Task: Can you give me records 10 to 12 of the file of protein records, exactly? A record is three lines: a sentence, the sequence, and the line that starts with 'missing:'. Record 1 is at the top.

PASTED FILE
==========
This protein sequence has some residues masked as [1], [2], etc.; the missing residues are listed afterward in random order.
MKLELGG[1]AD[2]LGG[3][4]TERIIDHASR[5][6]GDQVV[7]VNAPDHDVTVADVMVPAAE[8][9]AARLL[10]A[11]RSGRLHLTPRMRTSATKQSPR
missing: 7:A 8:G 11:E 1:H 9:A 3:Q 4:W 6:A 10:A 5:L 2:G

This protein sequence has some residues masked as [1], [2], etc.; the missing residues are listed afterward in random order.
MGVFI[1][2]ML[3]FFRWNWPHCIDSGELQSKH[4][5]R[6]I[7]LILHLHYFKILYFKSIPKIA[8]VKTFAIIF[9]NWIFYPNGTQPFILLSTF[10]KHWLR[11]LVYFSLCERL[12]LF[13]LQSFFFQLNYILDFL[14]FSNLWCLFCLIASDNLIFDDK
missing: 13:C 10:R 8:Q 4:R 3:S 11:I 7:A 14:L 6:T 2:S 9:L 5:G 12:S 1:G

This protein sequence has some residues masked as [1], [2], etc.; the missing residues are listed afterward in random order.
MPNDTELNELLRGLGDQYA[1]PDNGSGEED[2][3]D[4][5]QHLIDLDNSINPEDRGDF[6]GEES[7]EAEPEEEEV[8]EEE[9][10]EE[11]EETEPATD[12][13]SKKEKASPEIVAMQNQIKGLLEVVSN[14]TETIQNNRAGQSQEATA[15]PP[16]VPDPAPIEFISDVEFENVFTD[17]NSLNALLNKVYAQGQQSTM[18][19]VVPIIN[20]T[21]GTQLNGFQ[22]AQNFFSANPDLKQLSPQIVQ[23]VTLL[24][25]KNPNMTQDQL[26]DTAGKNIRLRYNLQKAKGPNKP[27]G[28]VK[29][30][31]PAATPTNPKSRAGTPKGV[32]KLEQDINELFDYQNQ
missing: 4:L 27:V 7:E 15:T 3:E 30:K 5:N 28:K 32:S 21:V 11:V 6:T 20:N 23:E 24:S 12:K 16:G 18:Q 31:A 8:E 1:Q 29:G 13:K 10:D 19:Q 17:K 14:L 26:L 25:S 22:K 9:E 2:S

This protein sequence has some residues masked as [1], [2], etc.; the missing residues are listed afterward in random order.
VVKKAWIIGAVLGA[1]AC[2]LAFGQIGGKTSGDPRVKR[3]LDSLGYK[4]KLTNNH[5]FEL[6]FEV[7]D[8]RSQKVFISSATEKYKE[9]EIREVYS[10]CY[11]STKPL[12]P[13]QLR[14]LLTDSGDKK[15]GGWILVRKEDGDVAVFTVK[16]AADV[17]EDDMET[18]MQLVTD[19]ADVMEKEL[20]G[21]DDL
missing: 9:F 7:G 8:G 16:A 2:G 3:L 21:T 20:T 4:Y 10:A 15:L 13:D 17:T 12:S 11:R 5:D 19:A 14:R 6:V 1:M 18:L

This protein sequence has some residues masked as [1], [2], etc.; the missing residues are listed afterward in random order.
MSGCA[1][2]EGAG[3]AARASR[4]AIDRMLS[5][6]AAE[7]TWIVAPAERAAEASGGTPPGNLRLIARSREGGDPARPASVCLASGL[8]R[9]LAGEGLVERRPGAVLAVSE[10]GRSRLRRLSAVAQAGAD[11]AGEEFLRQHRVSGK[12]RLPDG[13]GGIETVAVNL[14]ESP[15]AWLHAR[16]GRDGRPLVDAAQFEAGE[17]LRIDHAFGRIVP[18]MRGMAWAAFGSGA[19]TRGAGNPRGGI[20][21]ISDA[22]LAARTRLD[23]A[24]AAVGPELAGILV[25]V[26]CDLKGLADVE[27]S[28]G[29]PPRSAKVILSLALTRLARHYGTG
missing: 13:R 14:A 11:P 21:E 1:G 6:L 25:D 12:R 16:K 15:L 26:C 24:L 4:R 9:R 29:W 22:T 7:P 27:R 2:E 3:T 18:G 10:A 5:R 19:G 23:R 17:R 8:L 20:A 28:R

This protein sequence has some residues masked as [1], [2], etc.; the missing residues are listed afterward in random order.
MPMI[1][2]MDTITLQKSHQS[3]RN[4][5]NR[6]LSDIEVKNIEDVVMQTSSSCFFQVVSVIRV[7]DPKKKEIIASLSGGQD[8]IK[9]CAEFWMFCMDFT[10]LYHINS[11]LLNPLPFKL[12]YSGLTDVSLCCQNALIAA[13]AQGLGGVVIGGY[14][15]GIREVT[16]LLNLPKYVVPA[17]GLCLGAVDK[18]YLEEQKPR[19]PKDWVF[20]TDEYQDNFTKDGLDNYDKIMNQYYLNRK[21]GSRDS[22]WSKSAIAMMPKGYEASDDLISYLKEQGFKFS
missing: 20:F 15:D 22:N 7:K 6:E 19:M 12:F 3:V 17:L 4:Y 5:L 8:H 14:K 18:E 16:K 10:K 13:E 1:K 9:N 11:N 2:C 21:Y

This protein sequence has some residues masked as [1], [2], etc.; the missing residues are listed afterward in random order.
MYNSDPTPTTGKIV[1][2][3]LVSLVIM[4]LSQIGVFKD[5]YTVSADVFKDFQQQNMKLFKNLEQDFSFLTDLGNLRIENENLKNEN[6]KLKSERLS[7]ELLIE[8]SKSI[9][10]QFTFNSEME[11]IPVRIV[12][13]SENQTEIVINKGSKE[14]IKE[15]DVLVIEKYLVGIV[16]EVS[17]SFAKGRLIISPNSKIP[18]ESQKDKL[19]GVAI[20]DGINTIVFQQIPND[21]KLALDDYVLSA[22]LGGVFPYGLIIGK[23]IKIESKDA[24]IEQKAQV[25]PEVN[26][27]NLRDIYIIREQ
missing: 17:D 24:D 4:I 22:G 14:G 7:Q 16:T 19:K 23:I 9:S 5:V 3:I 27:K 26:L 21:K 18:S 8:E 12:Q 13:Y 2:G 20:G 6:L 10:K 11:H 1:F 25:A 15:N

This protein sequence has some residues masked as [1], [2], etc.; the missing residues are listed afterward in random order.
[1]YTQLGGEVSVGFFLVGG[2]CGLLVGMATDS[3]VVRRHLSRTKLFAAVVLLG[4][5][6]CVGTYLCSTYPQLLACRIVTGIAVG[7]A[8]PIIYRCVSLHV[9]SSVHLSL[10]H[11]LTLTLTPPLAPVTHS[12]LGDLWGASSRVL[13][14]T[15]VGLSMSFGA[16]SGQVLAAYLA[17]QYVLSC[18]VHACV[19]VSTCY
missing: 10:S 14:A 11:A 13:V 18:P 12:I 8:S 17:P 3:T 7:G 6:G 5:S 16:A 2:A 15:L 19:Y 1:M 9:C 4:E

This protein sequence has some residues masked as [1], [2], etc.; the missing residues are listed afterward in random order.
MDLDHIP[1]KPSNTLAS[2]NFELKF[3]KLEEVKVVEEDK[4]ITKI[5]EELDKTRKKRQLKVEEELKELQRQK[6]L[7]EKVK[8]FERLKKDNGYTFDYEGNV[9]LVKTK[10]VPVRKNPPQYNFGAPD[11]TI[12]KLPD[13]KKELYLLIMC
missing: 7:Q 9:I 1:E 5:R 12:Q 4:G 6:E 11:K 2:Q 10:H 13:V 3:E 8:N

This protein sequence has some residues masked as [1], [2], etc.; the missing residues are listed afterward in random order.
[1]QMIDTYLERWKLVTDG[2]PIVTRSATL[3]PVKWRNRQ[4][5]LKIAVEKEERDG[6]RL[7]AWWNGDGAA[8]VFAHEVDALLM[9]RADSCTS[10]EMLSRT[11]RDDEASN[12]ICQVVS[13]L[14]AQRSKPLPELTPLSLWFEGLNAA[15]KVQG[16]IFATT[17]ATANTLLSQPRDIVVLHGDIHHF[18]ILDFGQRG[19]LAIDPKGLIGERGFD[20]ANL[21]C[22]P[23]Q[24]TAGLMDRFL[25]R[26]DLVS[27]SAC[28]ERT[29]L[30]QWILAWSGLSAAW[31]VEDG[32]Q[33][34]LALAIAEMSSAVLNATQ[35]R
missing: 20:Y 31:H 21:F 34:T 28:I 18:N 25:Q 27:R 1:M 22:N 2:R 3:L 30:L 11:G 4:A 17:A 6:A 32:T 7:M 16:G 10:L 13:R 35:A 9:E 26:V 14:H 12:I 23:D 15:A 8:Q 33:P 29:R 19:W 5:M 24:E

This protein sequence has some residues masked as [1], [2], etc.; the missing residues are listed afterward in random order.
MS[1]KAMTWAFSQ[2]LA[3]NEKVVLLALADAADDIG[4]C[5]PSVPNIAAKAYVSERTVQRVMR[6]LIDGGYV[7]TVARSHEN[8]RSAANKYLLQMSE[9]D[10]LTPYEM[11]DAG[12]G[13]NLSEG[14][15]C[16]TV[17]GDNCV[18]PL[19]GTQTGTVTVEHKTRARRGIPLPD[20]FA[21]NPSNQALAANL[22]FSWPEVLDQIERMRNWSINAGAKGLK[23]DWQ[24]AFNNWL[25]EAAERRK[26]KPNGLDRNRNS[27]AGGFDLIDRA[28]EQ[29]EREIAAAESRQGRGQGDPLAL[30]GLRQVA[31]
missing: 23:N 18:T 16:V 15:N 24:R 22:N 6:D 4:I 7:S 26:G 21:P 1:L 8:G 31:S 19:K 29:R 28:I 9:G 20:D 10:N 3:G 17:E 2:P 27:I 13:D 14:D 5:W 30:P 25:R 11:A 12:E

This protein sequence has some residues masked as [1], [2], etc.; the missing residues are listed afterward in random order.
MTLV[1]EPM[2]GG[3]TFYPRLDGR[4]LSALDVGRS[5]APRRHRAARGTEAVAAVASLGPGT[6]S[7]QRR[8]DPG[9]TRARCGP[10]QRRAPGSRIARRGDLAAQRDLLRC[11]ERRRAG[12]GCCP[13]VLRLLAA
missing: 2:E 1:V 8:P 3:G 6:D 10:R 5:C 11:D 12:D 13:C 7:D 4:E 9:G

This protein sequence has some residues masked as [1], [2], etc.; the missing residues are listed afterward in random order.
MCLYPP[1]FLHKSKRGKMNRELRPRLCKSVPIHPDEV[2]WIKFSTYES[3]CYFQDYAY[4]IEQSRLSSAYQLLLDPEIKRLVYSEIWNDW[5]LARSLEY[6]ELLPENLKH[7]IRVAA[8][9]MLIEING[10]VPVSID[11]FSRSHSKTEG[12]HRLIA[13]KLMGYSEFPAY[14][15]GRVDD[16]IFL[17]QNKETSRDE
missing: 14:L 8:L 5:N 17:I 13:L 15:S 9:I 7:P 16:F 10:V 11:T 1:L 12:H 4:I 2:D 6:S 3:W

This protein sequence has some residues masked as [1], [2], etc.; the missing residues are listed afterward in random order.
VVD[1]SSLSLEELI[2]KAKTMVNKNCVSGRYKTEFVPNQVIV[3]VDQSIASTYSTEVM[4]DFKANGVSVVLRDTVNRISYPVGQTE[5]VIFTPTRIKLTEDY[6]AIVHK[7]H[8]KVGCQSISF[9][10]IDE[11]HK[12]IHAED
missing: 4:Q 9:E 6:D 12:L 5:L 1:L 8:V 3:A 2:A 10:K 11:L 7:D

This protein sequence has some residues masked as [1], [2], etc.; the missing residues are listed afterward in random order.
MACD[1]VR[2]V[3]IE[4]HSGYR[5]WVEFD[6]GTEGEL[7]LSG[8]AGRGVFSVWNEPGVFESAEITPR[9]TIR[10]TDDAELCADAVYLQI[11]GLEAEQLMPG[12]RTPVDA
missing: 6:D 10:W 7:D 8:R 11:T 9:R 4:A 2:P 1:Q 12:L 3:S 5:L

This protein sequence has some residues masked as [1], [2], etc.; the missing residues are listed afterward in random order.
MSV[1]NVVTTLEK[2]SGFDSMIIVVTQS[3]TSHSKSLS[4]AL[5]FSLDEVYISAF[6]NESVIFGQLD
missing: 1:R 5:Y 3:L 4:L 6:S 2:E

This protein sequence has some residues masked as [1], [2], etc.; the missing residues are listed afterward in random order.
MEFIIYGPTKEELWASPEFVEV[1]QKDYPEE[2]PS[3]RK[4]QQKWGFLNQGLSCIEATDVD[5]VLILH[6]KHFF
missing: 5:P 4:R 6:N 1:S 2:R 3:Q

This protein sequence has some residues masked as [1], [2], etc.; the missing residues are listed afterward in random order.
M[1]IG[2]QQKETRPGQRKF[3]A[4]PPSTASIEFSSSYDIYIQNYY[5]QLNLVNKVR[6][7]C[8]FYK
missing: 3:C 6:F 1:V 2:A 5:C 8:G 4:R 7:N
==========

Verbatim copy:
This protein sequence has some residues masked as [1], [2], etc.; the missing residues are listed afterward in random order.
[1]QMIDTYLERWKLVTDG[2]PIVTRSATL[3]PVKWRNRQ[4][5]LKIAVEKEERDG[6]RL[7]AWWNGDGAA[8]VFAHEVDALLM[9]RADSCTS[10]EMLSRT[11]RDDEASN[12]ICQVVS[13]L[14]AQRSKPLPELTPLSLWFEGLNAA[15]KVQG[16]IFATT[17]ATANTLLSQPRDIVVLHGDIHHF[18]ILDFGQRG[19]LAIDPKGLIGERGFD[20]ANL[21]C[22]P[23]Q[24]TAGLMDRFL[25]R[26]DLVS[27]SAC[28]ERT[29]L[30]QWILAWSGLSAAW[31]VEDG[32]Q[33][34]LALAIAEMSSAVLNATQ[35]R
missing: 20:Y 31:H 21:F 34:T 28:I 18:N 25:Q 27:R 1:M 22:N 2:R 3:L 30:L 11:G 4:A 17:A 6:A 32:T 7:M 16:G 10:L 13:R 35:A 9:E 26:V 14:H 12:I 23:D 15:A 8:Q 33:P 29:R 19:W 5:M 24:E

This protein sequence has some residues masked as [1], [2], etc.; the missing residues are listed afterward in random order.
MS[1]KAMTWAFSQ[2]LA[3]NEKVVLLALADAADDIG[4]C[5]PSVPNIAAKAYVSERTVQRVMR[6]LIDGGYV[7]TVARSHEN[8]RSAANKYLLQMSE[9]D[10]LTPYEM[11]DAG[12]G[13]NLSEG[14][15]C[16]TV[17]GDNCV[18]PL[19]GTQTGTVTVEHKTRARRGIPLPD[20]FA[21]NPSNQALAANL[22]FSWPEVLDQIERMRNWSINAGAKGLK[23]DWQ[24]AFNNWL[25]EAAERRK[26]KPNGLDRNRNS[27]AGGFDLIDRA[28]EQ[29]EREIAAAESRQGRGQGDPLAL[30]GLRQVA[31]
missing: 23:N 18:T 16:V 15:N 24:R 22:N 6:D 4:I 7:S 26:G 21:P 1:L 8:G 31:S 19:K 29:R 28:I 9:G 20:D 10:N 3:G 17:E 2:P 27:I 13:D 14:D 5:W 30:P 25:R 11:A 12:E

This protein sequence has some residues masked as [1], [2], etc.; the missing residues are listed afterward in random order.
MTLV[1]EPM[2]GG[3]TFYPRLDGR[4]LSALDVGRS[5]APRRHRAARGTEAVAAVASLGPGT[6]S[7]QRR[8]DPG[9]TRARCGP[10]QRRAPGSRIARRGDLAAQRDLLRC[11]ERRRAG[12]GCCP[13]VLRLLAA
missing: 2:E 1:V 8:P 3:G 6:D 10:R 5:C 11:D 12:D 13:C 7:D 4:E 9:G